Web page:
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Browsing Special Collections by Subject "Aboriginal and Torres Strait Islander People"
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ItemDeaths in custody monitoring( 1997-05) Graycar, AdamThe Royal Commission into Aboriginal Deaths in Custody (RCIADIC) stressed, throughout its work, the central need for action to stem the number of deaths in custody and to substantially reduce the gross over-representation of Aboriginal and Torres Strait Islander people in all forms of custody. It recommended that the Australian Institute of Criminology (AIC) monitor deaths in custody nationally, on an ongoing basis. It went on to recommend that the results of this monitoring be reported upon annually to the Commonwealth Parliament. Regular reports have been prepared and disseminated by the National Deaths in Custody Monitoring and Research Program at the AIC since the program's inception in 1992.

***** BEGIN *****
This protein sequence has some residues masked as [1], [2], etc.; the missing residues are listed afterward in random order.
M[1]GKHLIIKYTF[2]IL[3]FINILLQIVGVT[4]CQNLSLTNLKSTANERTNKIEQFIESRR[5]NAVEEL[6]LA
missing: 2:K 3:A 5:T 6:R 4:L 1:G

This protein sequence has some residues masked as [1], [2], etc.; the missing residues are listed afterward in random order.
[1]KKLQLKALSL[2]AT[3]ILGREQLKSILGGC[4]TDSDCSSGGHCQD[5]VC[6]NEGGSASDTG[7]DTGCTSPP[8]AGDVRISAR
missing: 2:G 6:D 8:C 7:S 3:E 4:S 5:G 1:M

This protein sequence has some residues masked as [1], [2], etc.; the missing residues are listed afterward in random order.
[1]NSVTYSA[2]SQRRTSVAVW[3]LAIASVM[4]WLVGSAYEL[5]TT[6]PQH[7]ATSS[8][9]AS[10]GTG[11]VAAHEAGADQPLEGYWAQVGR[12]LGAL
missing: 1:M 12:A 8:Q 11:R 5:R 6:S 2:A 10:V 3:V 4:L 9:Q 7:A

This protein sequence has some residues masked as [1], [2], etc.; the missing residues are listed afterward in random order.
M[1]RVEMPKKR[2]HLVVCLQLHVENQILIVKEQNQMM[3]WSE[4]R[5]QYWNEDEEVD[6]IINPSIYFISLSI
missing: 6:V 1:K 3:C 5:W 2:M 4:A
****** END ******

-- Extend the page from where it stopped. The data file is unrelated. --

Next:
ItemReconciliation & crime: Aboriginal juvenile justice issues( 1997-05) Graycar, AdamThere is a disproportionate number of Aboriginal juveniles in the juvenile justice system. There has been an overall increase in the national over-representation level between September 1993 when an Indigenous juvenile was 17 times more likely to be detained in Australia than a non-Indigenous youth and June 1996 when the likelihood of detention had risen to 21 times greater. Rapid demographic change has taken place in the Aboriginal population over the last three decades. It is important that policymakers take these demographic changes be taken into account when looking and planning ahead. Of the 285 Indigenous juveniles detained at 30 June 1996, 176 (60 per cent) were serving sentences and 114 (40 per cent) were on remand. There is evidence that since 1993 the proportion of Indigenous detainees who are remanded, rather than being sentenced, is increasing. The Royal Commission into Aboriginal Deaths in Custody (RIADIC) highlighted the need for governments and Aboriginal organisations to recognise the widespread problems affecting Aboriginal juveniles. It pointed out the importance of these groups negotiating together to address and devise strategies to reduce the rate at which Aboriginal juveniles are involved in the welfare and criminal justice systems. It is believed that programs need to be designed and implemented which address 'risk factors' associated with the development of offending behaviour.